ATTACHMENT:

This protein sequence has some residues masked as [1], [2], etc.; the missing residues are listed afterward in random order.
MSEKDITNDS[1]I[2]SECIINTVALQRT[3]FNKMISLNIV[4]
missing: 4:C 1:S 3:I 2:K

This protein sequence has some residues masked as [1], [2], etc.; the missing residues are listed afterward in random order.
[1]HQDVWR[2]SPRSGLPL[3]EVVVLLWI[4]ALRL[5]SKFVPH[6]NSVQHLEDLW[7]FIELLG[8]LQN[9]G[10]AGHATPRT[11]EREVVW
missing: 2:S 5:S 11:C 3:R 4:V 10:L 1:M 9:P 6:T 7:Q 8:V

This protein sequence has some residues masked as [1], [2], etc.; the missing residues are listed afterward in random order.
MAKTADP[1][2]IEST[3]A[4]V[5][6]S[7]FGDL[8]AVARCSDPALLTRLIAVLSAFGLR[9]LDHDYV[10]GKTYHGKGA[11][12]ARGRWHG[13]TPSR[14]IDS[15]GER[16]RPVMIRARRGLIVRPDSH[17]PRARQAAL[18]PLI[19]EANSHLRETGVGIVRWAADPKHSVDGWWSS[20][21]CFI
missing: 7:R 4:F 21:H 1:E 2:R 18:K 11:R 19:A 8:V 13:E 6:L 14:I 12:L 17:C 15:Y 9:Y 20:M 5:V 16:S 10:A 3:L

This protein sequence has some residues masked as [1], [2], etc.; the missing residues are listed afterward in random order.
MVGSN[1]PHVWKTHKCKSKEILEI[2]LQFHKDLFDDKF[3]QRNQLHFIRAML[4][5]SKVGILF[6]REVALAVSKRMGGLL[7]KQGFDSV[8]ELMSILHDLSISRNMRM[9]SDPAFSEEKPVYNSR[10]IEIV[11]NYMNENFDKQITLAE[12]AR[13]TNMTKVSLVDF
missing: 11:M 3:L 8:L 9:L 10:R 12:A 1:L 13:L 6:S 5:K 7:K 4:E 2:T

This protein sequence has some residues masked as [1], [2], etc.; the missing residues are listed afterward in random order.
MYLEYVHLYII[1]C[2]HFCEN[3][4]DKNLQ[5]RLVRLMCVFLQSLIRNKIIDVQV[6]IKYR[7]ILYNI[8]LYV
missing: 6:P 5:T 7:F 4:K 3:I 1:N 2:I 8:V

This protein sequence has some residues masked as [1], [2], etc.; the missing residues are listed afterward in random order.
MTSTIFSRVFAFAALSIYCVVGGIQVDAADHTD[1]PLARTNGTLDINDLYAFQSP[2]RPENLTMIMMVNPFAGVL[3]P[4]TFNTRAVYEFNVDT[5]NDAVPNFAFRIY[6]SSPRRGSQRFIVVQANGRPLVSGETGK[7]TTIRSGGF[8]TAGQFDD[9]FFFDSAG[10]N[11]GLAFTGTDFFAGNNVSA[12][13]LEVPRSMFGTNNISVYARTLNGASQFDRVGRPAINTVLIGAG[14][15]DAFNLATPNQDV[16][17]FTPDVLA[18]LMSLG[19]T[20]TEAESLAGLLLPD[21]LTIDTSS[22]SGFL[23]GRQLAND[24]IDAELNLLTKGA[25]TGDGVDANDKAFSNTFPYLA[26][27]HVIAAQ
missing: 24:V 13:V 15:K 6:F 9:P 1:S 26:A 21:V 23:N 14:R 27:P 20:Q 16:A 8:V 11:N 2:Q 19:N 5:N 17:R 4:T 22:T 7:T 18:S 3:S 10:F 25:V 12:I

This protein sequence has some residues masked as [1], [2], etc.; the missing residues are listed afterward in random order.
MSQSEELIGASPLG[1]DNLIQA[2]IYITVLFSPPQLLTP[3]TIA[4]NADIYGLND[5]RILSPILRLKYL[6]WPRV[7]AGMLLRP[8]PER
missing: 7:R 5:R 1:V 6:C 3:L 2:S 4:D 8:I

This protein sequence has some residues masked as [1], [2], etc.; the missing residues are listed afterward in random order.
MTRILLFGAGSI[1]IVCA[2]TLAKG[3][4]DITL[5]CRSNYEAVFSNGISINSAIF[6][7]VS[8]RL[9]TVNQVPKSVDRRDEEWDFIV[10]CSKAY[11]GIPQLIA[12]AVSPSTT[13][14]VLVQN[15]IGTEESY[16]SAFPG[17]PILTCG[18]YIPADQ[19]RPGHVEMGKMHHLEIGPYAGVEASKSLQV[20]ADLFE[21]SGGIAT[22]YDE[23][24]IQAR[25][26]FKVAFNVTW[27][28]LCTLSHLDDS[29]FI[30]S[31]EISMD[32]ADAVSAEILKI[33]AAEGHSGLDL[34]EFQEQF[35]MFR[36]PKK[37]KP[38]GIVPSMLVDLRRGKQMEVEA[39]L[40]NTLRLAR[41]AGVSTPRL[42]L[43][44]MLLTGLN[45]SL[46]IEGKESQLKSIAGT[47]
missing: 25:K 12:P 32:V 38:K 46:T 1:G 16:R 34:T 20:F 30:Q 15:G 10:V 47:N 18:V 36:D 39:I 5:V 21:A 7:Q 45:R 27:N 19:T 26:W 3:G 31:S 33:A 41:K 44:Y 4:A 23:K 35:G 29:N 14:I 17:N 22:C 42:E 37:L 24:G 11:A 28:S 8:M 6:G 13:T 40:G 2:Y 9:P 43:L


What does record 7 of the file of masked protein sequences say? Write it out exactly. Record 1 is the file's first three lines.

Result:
This protein sequence has some residues masked as [1], [2], etc.; the missing residues are listed afterward in random order.
MSQSEELIGASPLG[1]DNLIQA[2]IYITVLFSPPQLLTP[3]TIA[4]NADIYGLND[5]RILSPILRLKYL[6]WPRV[7]AGMLLRP[8]PER
missing: 7:R 5:R 1:V 6:C 3:L 2:S 4:D 8:I